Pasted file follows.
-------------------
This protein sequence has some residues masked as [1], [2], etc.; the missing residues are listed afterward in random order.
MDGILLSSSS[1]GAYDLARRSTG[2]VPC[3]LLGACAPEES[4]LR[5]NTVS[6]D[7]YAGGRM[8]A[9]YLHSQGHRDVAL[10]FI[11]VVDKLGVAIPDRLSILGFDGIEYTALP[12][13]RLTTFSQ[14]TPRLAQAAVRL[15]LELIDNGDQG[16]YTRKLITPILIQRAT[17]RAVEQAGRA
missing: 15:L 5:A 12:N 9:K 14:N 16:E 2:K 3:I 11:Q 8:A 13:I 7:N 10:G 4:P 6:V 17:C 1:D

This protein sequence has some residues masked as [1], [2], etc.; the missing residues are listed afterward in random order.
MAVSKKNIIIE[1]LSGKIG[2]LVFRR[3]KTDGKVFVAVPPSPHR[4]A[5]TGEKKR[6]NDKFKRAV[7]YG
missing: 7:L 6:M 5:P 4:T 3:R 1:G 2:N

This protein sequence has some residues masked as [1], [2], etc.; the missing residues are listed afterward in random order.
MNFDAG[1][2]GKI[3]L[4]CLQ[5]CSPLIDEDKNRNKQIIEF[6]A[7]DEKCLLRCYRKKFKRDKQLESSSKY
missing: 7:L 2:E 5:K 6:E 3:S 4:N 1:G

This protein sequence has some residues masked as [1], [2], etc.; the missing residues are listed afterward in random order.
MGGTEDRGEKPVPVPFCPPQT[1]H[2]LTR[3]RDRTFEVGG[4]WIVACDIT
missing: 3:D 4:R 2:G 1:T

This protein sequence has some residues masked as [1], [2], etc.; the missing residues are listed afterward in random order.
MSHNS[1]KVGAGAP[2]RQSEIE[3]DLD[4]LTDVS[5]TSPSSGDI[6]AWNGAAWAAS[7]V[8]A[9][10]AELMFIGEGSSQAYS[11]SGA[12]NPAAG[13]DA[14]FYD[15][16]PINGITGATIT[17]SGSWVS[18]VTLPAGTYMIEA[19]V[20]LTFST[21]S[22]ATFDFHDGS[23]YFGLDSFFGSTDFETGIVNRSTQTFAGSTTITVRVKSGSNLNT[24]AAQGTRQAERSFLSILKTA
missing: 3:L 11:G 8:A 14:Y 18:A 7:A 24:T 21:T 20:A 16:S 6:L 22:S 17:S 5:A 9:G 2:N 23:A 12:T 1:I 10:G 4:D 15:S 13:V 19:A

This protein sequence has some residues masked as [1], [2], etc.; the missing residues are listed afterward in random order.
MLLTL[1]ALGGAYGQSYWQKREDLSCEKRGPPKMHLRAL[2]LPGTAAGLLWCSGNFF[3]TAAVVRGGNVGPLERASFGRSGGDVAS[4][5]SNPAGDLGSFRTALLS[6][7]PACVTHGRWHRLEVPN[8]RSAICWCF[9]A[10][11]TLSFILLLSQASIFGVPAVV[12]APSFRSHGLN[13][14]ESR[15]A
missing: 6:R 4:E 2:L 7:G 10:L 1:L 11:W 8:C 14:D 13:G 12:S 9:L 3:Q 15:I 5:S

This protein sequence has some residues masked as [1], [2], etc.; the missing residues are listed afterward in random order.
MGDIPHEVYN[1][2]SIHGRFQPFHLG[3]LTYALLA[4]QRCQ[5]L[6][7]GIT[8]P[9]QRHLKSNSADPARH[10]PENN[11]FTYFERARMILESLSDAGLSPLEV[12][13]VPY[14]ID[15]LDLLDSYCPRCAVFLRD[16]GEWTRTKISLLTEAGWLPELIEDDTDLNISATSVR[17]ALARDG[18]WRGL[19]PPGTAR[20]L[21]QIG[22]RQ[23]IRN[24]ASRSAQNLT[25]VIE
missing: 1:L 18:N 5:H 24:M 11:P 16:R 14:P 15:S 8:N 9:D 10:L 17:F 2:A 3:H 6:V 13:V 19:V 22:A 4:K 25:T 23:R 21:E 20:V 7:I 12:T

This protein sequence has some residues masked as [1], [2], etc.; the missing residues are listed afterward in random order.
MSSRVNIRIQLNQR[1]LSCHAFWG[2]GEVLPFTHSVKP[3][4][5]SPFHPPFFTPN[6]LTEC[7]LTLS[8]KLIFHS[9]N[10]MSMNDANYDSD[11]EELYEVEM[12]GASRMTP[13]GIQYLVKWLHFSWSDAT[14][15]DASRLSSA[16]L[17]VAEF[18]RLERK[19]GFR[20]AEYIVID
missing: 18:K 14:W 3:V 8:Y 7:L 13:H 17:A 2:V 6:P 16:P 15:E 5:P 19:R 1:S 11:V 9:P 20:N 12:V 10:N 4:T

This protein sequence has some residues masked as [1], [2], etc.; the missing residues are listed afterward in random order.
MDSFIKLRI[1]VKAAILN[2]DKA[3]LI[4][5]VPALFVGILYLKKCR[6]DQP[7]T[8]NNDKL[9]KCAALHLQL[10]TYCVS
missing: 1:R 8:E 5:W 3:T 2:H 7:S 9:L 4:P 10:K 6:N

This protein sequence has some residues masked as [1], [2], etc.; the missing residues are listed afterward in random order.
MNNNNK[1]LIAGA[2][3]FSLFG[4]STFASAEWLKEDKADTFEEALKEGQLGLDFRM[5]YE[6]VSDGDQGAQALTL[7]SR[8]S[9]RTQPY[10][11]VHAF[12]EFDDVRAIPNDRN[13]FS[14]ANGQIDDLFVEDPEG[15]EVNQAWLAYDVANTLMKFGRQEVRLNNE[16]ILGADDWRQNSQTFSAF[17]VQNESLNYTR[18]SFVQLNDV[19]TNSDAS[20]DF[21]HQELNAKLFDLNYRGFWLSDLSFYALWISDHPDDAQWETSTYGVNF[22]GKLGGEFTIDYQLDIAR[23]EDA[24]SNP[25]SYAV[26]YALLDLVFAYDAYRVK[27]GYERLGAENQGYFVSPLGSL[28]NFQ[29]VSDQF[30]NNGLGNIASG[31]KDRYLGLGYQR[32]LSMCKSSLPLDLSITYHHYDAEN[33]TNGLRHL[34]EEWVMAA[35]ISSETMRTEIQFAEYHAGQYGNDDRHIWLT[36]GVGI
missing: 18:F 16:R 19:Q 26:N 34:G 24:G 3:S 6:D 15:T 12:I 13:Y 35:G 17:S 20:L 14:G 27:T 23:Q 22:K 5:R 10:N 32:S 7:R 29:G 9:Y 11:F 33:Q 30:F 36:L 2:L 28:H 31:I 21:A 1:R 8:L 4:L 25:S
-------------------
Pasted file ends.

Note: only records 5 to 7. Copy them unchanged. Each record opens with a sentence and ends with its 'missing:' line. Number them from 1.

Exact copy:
This protein sequence has some residues masked as [1], [2], etc.; the missing residues are listed afterward in random order.
MSHNS[1]KVGAGAP[2]RQSEIE[3]DLD[4]LTDVS[5]TSPSSGDI[6]AWNGAAWAAS[7]V[8]A[9][10]AELMFIGEGSSQAYS[11]SGA[12]NPAAG[13]DA[14]FYD[15][16]PINGITGATIT[17]SGSWVS[18]VTLPAGTYMIEA[19]V[20]LTFST[21]S[22]ATFDFHDGS[23]YFGLDSFFGSTDFETGIVNRSTQTFAGSTTITVRVKSGSNLNT[24]AAQGTRQAERSFLSILKTA
missing: 3:L 11:G 8:A 14:Y 18:A 7:A 24:T 21:T 20:A 16:S 6:L 22:S 17:S 5:A 9:G 2:N 23:A 12:T 1:I 10:G 4:D 15:S 13:V 19:A

This protein sequence has some residues masked as [1], [2], etc.; the missing residues are listed afterward in random order.
MLLTL[1]ALGGAYGQSYWQKREDLSCEKRGPPKMHLRAL[2]LPGTAAGLLWCSGNFF[3]TAAVVRGGNVGPLERASFGRSGGDVAS[4][5]SNPAGDLGSFRTALLS[6][7]PACVTHGRWHRLEVPN[8]RSAICWCF[9]A[10][11]TLSFILLLSQASIFGVPAVV[12]APSFRSHGLN[13][14]ESR[15]A
missing: 6:R 4:E 2:L 7:G 10:L 1:L 11:W 8:C 14:D 13:G 12:S 9:L 3:Q 15:I 5:S

This protein sequence has some residues masked as [1], [2], etc.; the missing residues are listed afterward in random order.
MGDIPHEVYN[1][2]SIHGRFQPFHLG[3]LTYALLA[4]QRCQ[5]L[6][7]GIT[8]P[9]QRHLKSNSADPARH[10]PENN[11]FTYFERARMILESLSDAGLSPLEV[12][13]VPY[14]ID[15]LDLLDSYCPRCAVFLRD[16]GEWTRTKISLLTEAGWLPELIEDDTDLNISATSVR[17]ALARDG[18]WRGL[19]PPGTAR[20]L[21]QIG[22]RQ[23]IRN[24]ASRSAQNLT[25]VIE
missing: 1:L 18:N 5:H 24:M 11:P 16:R 14:P 15:S 8:N 9:D 10:L 17:F 2:A 3:H 6:V 13:V 19:V 22:A 4:K 25:T 23:R 21:E 20:V 7:I 12:T